The Best Type Of Gloves For Each DIY Project

The Best Type of Gloves for Each DIY Project

A lot of different DIY projects require gloves, but which type of glove you use affects not just the project, but also your safety. So, Make magazine has put together a list of which gloves work best for which projects.

Photo by Travis Wise.

Make's suggestions revolve around what materials a project has in it. It's a pretty simple system to figure out which gloves to use:

  • If you're working with high heat, use welding or professional-grade cooking gloves.
  • If oil or grease is involved, avoid natural rubber and use PVC or nitrile gloves instead.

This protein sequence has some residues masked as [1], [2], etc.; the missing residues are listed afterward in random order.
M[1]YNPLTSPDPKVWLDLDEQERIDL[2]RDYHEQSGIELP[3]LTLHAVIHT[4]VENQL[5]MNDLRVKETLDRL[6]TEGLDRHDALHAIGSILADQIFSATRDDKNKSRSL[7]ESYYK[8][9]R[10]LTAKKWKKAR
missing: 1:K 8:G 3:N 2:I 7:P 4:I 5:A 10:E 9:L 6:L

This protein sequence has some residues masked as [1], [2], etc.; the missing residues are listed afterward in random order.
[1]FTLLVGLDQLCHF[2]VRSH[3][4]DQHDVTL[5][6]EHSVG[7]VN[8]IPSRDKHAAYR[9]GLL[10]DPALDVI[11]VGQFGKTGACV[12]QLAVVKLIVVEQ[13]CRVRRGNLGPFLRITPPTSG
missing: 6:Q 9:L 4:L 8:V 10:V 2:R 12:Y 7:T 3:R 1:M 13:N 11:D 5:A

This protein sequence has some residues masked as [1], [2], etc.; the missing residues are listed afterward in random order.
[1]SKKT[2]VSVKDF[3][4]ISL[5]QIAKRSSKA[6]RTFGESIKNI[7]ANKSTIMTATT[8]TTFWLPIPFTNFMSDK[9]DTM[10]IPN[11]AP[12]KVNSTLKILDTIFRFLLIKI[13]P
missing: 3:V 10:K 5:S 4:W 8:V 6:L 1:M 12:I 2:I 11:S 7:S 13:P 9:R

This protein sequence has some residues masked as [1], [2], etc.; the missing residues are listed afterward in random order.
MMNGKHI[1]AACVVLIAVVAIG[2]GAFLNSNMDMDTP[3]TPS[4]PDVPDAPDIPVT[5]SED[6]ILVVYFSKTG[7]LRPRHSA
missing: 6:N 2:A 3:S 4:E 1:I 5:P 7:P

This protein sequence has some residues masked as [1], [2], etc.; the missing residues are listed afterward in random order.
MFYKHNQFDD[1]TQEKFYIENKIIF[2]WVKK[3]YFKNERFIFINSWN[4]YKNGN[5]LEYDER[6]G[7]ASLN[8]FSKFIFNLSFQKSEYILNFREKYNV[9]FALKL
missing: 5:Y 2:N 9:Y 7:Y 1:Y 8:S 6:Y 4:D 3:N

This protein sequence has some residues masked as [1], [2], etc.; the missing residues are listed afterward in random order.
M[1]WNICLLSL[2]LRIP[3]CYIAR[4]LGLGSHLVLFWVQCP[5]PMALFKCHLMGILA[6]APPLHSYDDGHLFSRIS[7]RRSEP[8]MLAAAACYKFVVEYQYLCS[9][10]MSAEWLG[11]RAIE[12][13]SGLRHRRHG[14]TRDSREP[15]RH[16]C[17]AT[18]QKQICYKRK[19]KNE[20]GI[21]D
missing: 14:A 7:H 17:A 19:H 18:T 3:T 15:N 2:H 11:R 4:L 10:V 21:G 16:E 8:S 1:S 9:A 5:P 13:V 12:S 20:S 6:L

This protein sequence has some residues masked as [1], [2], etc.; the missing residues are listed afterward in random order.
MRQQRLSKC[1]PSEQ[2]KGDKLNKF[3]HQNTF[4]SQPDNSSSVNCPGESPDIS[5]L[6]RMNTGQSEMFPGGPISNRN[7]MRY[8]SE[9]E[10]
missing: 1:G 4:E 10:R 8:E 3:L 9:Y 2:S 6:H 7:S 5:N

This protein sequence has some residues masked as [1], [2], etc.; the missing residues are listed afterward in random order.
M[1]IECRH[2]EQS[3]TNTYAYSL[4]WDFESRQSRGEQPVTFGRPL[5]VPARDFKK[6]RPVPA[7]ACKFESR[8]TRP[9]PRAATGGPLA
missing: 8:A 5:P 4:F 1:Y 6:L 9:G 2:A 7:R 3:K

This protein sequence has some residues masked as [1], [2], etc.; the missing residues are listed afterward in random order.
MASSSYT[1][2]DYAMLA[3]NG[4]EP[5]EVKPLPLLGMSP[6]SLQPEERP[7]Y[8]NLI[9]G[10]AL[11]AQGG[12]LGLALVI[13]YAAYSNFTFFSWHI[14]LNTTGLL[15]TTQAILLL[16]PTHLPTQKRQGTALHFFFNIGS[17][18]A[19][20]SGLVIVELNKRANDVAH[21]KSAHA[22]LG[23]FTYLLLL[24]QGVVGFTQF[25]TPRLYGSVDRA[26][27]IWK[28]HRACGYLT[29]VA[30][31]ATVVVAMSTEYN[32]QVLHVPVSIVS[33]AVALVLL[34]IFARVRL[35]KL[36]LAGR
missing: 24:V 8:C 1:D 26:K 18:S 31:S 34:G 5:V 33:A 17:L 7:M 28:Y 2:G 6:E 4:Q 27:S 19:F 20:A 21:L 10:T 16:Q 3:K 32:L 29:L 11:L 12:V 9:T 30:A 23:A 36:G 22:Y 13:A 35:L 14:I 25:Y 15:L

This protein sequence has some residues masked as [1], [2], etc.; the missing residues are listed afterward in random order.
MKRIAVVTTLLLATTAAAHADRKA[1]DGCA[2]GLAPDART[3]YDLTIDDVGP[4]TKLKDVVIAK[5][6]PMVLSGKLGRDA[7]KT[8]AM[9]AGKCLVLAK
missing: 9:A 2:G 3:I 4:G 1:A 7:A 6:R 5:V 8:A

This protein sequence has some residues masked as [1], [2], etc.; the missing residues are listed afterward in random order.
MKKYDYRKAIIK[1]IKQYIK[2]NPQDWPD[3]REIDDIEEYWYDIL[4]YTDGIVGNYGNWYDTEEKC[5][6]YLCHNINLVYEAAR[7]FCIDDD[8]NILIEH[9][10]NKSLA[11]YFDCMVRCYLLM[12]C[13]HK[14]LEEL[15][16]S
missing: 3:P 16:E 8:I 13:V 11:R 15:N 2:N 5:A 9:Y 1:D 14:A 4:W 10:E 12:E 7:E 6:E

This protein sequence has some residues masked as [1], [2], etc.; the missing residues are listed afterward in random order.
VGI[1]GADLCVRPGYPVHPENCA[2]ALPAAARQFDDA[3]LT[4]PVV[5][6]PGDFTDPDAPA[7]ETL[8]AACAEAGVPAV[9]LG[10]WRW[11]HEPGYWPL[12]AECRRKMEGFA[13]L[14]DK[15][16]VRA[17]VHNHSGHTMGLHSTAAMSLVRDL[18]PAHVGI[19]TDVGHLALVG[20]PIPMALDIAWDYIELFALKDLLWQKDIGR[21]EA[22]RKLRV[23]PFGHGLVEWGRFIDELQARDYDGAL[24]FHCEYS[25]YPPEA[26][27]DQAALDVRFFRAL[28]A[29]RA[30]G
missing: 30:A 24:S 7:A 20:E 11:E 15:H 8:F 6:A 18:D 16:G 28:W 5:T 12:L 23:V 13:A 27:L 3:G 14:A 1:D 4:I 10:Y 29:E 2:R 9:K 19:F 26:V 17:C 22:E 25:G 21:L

• If you're working with sharp edges, use kevlar, leather, or cotton depending on the level of exposure.
  • If you're working in the garden or with other organic material, use nitrile gloves.
  • If you're using any type of heavy machinery, do not use gloves at all.

It's a pretty simple set of safety standards that should be useful to keep in mind when you're working on a variety of projects.

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    After years of using gloves on a daily basis, my go to's are the old riggers gloves (all leather, bout a tenner a pair), they break in relatively quickly and are resistant to abrasion, don't get the yellow stained ones as the colour transfers to your skin if you sweat and is a bitch to get off.
    Above all, avoid the expensive branded ones such as ironclad, they just fall apart.

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